Oldest stone tools in Europe found at a site in western Ukraine suggest that archaic humans had entered Europe’s eastern gate by 1.4 million years ago

Stone tools found at Korolevo, western Ukraine, have been studied since the discovery of the site in the 1970s, however so far their age was not determined conclusively. New research, published in Nature, using two different methods of burial dating, reports ages of 1.42 ± 0.10 million years and 1.42 ± 0.28 million years for the sediments containing the stone tools. Thus, the authors conclude, Korolevo, Ukraine, represents the earliest securely dated hominin presence in Europe. It bridges the gap between the Caucasus (around 1.85–1.78 million years ago) and southwestern Europe (around 1.2–1.1 million years ago), about 200-300 thousand years earlier than previously thought. These findings advance the hypothesis that Europe was colonized from the east, and this analysis of habitat suitability suggests that early hominins exploited warm interglacial periods to move into higher latitudes and relatively continental sites—such as Korolevo—well before the Middle Pleistocene Transition.

This is result of the cooperation involving Czech, Ukrainian (Institute of Archaeology, National Academy of Sciences of Ukraine, Kyiv, and Taras Shevchenko National University of Kyiv), German, Australian, South African and Danish researchers. At Korolevo, research is currently on hold because of russia’s brutal illegal invasion of Ukraine, but the lead author Roman Garba, an archaeologist with the Nuclear Physics Institute of the Czech Academy of Sciences, remains hopeful for the future, planning more excavations, working to build a local museum, and applying for UNESCO heritage protection for the site, according to Bridget Alex (Science).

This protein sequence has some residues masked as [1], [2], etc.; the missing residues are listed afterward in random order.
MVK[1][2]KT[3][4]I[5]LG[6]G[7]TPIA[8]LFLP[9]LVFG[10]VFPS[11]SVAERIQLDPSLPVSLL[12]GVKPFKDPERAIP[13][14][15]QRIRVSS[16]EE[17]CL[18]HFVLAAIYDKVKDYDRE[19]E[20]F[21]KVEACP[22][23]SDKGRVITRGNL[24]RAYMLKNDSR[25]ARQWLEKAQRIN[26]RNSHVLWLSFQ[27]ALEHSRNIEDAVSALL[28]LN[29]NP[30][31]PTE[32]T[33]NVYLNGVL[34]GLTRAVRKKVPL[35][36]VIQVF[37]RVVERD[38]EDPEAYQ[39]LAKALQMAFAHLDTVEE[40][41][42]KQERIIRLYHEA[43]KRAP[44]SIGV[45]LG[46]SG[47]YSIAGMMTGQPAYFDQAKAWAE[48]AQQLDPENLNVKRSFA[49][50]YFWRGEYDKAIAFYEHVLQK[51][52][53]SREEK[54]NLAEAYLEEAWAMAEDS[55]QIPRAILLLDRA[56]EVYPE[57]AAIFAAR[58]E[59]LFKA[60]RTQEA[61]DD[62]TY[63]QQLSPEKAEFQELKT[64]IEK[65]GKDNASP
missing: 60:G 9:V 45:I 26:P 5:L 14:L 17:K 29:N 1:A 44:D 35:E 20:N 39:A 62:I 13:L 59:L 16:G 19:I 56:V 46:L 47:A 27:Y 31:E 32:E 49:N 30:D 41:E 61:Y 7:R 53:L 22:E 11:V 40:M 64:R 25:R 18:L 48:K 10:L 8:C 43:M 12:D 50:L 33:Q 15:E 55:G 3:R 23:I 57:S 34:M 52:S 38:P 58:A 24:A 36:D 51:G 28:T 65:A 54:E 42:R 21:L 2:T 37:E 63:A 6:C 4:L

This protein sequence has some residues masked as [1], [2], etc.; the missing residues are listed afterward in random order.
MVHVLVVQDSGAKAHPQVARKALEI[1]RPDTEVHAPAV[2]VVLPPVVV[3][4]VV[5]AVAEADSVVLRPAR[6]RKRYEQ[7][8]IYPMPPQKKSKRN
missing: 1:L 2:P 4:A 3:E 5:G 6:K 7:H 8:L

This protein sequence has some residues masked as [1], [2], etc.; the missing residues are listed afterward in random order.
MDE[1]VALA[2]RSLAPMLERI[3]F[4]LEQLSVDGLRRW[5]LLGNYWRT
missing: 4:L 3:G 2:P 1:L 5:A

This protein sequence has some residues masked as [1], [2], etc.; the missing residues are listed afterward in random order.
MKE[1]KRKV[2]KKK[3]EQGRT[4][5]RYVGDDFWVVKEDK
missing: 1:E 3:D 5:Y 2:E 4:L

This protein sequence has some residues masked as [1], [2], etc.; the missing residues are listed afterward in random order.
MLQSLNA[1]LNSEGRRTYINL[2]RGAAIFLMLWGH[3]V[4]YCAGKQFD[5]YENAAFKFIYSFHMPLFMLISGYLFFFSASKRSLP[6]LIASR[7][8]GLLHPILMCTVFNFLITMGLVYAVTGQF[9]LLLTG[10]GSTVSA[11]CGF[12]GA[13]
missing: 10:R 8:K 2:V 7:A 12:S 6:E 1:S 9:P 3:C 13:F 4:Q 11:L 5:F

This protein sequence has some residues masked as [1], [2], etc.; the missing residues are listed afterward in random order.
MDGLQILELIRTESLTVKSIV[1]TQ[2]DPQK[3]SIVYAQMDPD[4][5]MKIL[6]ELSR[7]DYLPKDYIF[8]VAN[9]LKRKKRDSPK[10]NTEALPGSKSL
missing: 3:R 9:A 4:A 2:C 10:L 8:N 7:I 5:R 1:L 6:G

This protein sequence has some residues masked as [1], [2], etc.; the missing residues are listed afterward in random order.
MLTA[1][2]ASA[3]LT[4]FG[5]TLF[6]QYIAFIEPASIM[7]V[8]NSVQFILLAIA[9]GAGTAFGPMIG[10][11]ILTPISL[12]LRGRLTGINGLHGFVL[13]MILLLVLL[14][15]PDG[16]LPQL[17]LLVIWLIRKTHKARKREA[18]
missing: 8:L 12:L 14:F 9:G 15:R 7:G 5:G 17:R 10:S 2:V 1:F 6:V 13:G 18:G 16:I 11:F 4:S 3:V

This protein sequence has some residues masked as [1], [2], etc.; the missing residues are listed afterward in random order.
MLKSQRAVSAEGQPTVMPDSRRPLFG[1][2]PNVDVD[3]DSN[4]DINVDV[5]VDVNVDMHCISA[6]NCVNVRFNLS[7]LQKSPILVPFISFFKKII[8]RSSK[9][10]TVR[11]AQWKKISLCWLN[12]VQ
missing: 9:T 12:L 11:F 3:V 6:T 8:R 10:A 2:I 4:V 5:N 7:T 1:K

Original article: Garba, R., Usyk, V., Ylä-Mella, L. et al. East-to-west human dispersal into Europe 1.4 million years ago. Nature (2024). https://doi.org/10.1038/s41586-024-07151-3